Escape to Japanese Captivity

A Couple's Tragic Ordeal in Sumatra, 1942–1945

Captain Mick Jennings, Margery Jennings

Mick and Margery Jennings's comfortable life in Singapore ended with the Japanese invasion in late 1941.
Date Published :
January 2021
Publisher :
Pen and Sword
Illustration :
32 black and white illustrations
Format Available    QuantityPrice
Binding. : Hardback
ISBN : 9781526783097
Pages : 224
Dimensions : 9.25 X 6 inches
Stock Status : In stock
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Mick and Margery Jennings's comfortable life in Singapore ended with the Japanese invasion in late 1941. Margery was captured in Sumatra after HMV Mata Hari, the ship taking her and other families to safety in Australia, was bombed. Mick left Singapore after the surrender in February 1942 when he and other soldiers commandeered a junk and sailed to Sumatra. After crossing the island, he and Bombardier Jackson set sail for Australia in a seventeen-foot dinghy. After an appalling ordeal at sea he too was captured and, having recovered in hospital, was incarcerated on Sumatra until moved to Changi Goal in May 1945.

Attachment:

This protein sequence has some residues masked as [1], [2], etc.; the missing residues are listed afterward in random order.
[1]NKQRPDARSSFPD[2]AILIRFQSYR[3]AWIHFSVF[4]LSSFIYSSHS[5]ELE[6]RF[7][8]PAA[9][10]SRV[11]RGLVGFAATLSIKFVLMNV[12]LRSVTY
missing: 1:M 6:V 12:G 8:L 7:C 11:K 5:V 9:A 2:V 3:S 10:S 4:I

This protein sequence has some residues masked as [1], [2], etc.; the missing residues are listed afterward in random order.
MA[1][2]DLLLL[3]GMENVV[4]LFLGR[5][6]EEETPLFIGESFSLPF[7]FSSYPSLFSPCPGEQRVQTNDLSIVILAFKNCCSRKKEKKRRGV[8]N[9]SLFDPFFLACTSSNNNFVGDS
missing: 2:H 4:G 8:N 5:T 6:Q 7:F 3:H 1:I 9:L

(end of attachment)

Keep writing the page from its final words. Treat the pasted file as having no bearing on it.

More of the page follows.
Despite not being far apart, Mick and Margery never saw each other again, although they managed to exchange a few letters. Tragically Margery died of deprivation and exhaustion in May 1945, shortly before VJ day, while Mick miraculously survived.

Based on personal accounts and Margery’s secret diary, this outstanding book describes in graphic detail their attempted escapes and horrific imprisonments. Above all it is a moving testimony to the couple’s courage, resilience and ingenuity.

About The Author

Born in Yorkshire in 1899, Captain Mick Jennings served with the Royal Engineers (RE) in Mesopotamia from 1917 - 1919. After Sheffield University, he worked in the Sudan, the Gold Coast (now Ghana) and Malaya where becoming the municipal architect in Kuala Lumpur in 1935. He was again serving in the RE when Singapore fell. His escape and captivity are recorded in this book. Post-war after a brief repatriation he returned to Kuala Lumpur where, in 1953, he established his own practice. He retired to New Zealand in 1958. He died in 1964.

Margery Jennings, née Hellewell, also born in Yorkshire in 1908, became a nurse in the Medical Auxiliary Service prior to the Japanese invasion. The diary of her attempted escape and Japanese captivity was recovered and is held in the Imperial War Museum. A talented musician, Margery was involved in the Camp Vocal Orchestra and playing the piano, when there was one. She died in captivity on 12 May 1945.

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